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Open CAS_HOME/cas-server-webapp/src/main/webapp/WEB-INF/ It should look something like this:

You will need to change those URLs (most likely only by changing the hostname and port) to your CAS application's URLs.

ServicesRegistry and Database Connection

In the default deployment, you'll see (volatile data, cleared upon application restart):

This needs to be replaced, if you want the data to be persistent, with something such as the following procedures:


To have Hibernate automatically generate the proper Database configuration upon initial connection.  This key parameter needs to be included: <prop key="">update</prop> as it is the below config.

  1. Change the bean serviceRegistryDao in deployerConfigContext.xmlto something like this. This is to persist the services data to the database of your favour using Hibernate.

    • The data source will need to be modified for your particular database (i.e. Oracle, MySQL, etc.), but the name "dataSource" should be preserved.
      MySQL example:

  2. Change the property hibernate.dialect in adequacy with your data base in and deployerConfigContext.xml.
    MySQL example:

        In deployerConfigContext.xml

  3. Add the xml namespace "tx" to deployerConfigContext.xml

  4. Whatever dataSource you use, add the required dependencies to the pom.xml file for your CAS webapp (the default is cas-server-webapp/pom.xml), to include the relevant jars.
    Continuing the MySQL example

    NB. The given artifact version is to be used with CAS

  5. Package your webapp and go for a try.



Notes on the availability of Services Management Application Database

If the Services Management Application database happens to be unavailable you will still be able to perform service authorization.  CAS maintains an in-memory collection of services that is periodically refreshed from the database.  If the database is down, the periodic refresh process will fail.  But the in-memory data will continue to be available to support service authorization.

ServicesRegistry and MongoDb Integration

As an alternative to traditional RDBMS implementations of the service registry, a MongoDb implementation is available that is read-write, enabling fuller use of the CAS service registry management administrative UI web application and is transactional, while lower-ceremony and "lighter" than dealing with a traditional RDBMS.

See this link for additional instructions.


JSON ServicesRegistry


There exists a JSON-file based implementation of service registry, where service definitions may be defined in a flat JSON file and are loaded by CAS. The registry has the ability to auto-reload changes that are made to the file ad-hoc without requiring server restarts. Variations in the registry allow full use of the services management interface, to be able to write changes back out to the file.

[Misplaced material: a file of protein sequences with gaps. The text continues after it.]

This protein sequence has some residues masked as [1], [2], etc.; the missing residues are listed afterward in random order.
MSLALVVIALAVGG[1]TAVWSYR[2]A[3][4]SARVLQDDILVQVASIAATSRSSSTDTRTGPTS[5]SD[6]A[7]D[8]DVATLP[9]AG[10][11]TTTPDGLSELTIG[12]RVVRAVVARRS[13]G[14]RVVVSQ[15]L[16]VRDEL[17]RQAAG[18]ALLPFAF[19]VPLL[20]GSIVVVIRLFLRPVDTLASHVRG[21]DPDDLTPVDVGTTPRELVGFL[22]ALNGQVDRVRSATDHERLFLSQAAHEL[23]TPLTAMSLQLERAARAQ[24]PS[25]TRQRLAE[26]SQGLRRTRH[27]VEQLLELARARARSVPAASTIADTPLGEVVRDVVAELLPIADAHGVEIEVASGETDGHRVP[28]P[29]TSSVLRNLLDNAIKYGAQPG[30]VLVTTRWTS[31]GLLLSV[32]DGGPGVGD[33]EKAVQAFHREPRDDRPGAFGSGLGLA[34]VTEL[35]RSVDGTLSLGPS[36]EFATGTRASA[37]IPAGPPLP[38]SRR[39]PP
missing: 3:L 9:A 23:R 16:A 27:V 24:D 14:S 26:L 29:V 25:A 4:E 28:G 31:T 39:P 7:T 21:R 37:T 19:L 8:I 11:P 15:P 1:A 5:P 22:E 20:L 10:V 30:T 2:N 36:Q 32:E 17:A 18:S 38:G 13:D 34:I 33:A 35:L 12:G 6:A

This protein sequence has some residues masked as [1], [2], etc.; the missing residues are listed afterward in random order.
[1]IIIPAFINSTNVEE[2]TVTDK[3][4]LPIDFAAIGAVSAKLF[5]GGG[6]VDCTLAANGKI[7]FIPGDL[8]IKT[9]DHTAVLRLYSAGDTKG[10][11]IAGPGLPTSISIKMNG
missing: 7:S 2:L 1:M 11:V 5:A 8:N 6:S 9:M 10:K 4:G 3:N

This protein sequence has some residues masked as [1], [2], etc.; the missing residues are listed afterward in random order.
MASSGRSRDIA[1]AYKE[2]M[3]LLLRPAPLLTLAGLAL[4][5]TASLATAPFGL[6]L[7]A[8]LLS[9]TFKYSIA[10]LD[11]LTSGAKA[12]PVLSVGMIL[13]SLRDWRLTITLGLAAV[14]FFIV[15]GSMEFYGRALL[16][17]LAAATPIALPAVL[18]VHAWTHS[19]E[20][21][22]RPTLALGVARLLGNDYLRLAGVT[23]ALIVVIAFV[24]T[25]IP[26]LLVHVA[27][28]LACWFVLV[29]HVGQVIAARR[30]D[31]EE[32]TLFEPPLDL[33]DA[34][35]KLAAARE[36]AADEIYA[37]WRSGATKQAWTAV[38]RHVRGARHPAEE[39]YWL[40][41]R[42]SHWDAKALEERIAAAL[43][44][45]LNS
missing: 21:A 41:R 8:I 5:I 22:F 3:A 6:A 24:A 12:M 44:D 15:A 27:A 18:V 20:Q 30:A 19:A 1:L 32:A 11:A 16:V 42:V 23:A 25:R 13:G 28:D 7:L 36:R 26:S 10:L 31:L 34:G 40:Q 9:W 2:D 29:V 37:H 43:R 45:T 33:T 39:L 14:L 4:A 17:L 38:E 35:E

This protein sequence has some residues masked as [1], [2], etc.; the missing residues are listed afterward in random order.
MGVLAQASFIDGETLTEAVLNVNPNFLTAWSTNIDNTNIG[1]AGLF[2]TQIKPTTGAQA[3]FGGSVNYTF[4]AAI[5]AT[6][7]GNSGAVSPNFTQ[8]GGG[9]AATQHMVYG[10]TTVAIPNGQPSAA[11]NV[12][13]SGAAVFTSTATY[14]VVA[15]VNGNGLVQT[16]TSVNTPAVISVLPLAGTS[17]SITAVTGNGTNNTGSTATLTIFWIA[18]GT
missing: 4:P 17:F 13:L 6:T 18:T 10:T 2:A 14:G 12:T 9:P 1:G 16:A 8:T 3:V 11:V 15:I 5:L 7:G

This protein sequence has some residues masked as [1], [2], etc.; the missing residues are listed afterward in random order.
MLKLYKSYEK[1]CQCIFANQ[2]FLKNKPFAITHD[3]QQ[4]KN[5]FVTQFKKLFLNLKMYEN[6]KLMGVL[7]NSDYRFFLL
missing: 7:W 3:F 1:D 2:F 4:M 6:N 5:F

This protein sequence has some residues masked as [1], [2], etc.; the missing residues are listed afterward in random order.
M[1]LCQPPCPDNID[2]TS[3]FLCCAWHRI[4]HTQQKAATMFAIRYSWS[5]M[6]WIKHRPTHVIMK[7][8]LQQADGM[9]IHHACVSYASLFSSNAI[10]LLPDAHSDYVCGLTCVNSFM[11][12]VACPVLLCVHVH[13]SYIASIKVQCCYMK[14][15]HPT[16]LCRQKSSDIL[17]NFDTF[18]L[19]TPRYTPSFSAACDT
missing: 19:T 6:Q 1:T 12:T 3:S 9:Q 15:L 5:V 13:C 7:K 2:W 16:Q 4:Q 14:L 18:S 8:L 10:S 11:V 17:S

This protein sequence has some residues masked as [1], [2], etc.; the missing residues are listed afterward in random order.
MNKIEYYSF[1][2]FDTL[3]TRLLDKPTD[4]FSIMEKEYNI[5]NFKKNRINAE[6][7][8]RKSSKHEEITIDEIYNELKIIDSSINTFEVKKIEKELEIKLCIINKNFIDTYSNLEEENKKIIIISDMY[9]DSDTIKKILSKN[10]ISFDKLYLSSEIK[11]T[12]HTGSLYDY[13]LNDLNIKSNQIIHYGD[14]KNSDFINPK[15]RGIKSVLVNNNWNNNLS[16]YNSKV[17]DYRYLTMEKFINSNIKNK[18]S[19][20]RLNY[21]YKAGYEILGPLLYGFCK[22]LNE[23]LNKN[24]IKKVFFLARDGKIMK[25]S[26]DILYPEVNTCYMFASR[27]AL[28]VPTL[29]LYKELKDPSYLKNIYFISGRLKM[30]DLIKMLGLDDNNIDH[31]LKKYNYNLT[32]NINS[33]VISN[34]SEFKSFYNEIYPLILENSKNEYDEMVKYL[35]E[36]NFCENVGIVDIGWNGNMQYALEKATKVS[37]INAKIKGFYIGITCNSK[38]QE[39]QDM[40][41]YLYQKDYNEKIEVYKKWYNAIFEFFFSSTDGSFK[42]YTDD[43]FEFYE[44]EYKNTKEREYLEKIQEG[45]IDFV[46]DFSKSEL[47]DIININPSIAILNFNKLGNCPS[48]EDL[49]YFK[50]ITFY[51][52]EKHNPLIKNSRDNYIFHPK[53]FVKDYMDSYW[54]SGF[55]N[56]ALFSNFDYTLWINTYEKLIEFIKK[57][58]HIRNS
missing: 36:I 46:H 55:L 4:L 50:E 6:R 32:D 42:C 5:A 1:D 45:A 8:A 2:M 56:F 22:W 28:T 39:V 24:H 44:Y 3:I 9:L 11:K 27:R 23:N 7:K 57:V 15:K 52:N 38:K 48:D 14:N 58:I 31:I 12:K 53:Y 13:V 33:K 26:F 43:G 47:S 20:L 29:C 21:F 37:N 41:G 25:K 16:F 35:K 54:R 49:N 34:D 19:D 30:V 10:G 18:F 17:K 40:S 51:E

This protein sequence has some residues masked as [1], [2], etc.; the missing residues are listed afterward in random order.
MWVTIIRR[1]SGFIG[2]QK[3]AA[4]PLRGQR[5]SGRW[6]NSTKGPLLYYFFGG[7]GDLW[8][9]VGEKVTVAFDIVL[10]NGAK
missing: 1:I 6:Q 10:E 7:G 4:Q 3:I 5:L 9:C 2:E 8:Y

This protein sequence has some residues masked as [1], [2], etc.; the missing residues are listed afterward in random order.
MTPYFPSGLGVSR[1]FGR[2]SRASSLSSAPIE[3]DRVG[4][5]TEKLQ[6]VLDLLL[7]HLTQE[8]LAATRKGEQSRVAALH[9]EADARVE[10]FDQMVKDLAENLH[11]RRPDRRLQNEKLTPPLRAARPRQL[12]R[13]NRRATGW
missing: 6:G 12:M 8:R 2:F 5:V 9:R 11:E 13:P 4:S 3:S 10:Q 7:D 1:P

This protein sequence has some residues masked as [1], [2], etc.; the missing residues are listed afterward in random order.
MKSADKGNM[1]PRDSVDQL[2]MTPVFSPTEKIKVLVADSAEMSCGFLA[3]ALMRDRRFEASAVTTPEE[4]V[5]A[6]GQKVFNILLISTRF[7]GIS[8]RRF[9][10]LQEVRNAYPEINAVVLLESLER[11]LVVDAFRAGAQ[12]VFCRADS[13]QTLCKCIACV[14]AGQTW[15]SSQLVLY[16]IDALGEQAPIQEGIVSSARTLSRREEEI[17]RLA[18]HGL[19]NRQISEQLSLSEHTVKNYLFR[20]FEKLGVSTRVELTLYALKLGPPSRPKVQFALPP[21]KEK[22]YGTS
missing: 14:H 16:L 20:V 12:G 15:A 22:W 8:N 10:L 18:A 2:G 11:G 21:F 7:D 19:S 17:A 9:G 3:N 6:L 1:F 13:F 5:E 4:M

See this link for additional instructions.


Securing the Services Management Application

In-Memory managed list of static users

The first step is to modify the as above in order to actually authenticate via CAS (you can also replace the mechanism with another entry).
Once you've done that, you'll need to include the authorization information. The default securityContext.xml includes a hard-coded in-memory authorization DAO. For simple cases, this may be sufficient. You can add/remove entries by looking for the following in deployerConfigContext.xml:

where 'username' is the user you want to grant access. You can also replace the in-memory implementation with any of the provided Acegi choices. More information can be found on them at the Acegi Security web site.

Ldap-server managed list of users

If you wish allow access to the services management application via an LDAP group/server, replace the above configuration with the following:

Replace the samle attribute values with those that match your environment.

You will also need to ensure that the "spring-security-ldap" dependency is available to your build at runtime. Replace ""  with the appropriate spring-security-ldap release version number.



Your First Entry

If you're using CAS to authenticate against the Services Management application (as opposed to using some form-based mechanism, etc.) then your first entry in the Services Management application needs to be the Services Management application itself!


  1. Hibernate Dialect for different database
  2. Spring Framework's declarative transaction implementation